. . .

14. When the Tax Deed Clerk resigned in June, 1993, the County eliminated that position and created the position of Deputy County Clerk. The position was filled on December 13, 1993, six weeks prior to hearing in this matter. The Deputy Clerk's primary responsibility is day-to-day supervision of the staff, including hiring and disciplining of employes, assigning work to the staff and maintaining deadlines. When an employe needs to be hired, the Deputy Clerk will be involved in the interview process and would make an effective recommendation to the County Clerk. The Deputy Clerk has the authority to recommend whether an employe who posts into a position remains or is returned to their former position. While the Deputy Clerk has not disciplined an employe in her six weeks on the job, she has the authority to issue oral and written reprimands and can effectively recommend suspensions and discharges to the County Clerk. The Deputy Clerk receives the first step grievance under the collective bargaining agreement.

15. The Deputy Clerk supervises four employes. The three full-time positions are Clerk Typist I, Account Clerk and County Board/Elections. The half time position is a Clerk-Typist 1. The Deputy Clerk has sole responsibility to direct and assign the work force. The Deputy Clerk is required to make decisions regarding work assignments three or four times a day. The Deputy Clerk reviews and approves employe time sheets and is responsible for making overtime assignments. The Deputy Clerk grants or denies employe requests for vacations, compensatory time and other time off, although she advises the Clerk when employes are going to be absent. The Deputy Clerk also grants or denies training requests and cross trains employes. She conducts monthly meetings of the staff, without the Clerk present.

16. The Deputy Clerk does not perform the work previously done by the Tax Deed Clerk. The Tax Deed Clerk was paid $9.22 and hour. The starting salary for the Deputy Clerk was $11.62 an hour. The intent of the County in creating the position of Deputy County Clerk was to have a supervisor of the other employes in the County Clerk's office. The position was not designed to do tax deed work. While the County Clerk supervises the Deputy Clerk, the County Clerk does not supervise the other employes in the office on a day-to-day basis. The Deputy Clerk is responsible for the operation of the entire office in the absence of the County Clerk. The County Clerk has granted the Deputy Clerk authority and independence in supervising the employes of the Clerk's Office.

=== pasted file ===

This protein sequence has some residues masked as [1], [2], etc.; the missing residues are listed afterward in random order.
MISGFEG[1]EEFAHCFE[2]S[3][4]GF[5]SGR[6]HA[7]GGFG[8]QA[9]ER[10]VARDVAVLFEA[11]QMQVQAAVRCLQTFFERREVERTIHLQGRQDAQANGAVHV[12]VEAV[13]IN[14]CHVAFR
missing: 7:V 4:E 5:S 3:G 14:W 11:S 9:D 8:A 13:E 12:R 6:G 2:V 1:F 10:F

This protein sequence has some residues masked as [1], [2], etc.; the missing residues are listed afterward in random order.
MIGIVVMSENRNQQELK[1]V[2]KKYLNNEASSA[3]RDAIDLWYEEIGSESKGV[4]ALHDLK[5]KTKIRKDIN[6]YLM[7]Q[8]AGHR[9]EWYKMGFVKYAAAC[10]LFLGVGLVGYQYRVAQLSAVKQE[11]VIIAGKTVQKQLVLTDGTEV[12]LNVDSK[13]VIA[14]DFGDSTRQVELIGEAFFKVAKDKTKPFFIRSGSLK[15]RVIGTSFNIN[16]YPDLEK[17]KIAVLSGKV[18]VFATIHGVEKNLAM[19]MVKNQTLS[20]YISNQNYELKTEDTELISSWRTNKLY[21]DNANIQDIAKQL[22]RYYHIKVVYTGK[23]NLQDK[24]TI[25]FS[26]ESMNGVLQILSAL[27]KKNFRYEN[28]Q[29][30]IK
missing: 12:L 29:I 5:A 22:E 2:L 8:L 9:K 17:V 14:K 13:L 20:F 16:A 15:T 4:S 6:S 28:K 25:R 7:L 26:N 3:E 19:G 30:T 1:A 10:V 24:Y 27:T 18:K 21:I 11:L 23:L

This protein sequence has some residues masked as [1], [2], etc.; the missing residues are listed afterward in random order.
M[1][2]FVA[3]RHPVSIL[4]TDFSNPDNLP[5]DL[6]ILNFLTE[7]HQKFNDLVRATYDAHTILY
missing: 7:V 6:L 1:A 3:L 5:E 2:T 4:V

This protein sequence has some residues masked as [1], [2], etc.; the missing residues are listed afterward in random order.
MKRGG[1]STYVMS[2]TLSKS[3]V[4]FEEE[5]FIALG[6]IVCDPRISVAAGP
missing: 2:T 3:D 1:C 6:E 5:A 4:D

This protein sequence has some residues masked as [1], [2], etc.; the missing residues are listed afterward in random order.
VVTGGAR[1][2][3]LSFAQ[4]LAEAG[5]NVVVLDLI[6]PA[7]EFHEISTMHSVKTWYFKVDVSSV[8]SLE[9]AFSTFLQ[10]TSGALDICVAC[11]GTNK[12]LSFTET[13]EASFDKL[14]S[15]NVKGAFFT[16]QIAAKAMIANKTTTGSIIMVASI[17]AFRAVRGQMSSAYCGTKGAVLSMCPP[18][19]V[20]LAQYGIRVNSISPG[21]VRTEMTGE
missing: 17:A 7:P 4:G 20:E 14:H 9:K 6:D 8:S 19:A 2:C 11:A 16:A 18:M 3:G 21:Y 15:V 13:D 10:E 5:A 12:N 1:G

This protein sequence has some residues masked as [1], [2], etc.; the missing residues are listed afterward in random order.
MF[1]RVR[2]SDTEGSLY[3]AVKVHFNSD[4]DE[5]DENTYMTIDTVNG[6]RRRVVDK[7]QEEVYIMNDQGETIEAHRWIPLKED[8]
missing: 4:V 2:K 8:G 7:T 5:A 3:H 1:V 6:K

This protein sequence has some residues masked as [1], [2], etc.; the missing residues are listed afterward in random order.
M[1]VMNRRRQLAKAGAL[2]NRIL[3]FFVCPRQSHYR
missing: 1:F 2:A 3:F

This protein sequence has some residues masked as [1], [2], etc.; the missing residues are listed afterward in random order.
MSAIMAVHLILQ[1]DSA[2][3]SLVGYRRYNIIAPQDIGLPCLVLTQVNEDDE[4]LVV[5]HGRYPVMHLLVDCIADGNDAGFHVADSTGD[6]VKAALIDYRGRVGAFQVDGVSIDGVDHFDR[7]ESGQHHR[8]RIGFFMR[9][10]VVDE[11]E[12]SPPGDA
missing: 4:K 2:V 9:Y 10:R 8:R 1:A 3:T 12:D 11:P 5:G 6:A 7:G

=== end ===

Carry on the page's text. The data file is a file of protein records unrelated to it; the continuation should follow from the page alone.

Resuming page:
17. Kay Onarheim, Office Manager in the County Treasurer's Office, exercises supervisory responsibilities in sufficient combination and degree so as to make her a supervisory employe.

18. Janet Kay Loomis, Deputy Clerk in the County Clerk's Office, exercises supervisory responsibilities in sufficient combination and degree so as to make her a supervisory employe.

Based upon the above Findings of Fact, the Commission makes and issues the following

CONCLUSIONS OF LAW

1. The occupant of the position of Office Manager in the County Treasurer's Office is a supervisor within the meaning of Sec. 111.70(1)(o)1, Stats., and therefore is not a municipal employe within the meaning of Sec. 111.70(1)(l), Stats.

2. The occupant of the position of Deputy Clerk in the County Clerk's Office is a supervisor within the meaning of Sec. 111.70(1)(o)1, Stats., and therefore is not a municipal employe within the meaning of Sec. 111.70(1)(l), Stats.

Based upon the above Findings of Fact and Conclusions of Law, the Commission makes and issues the following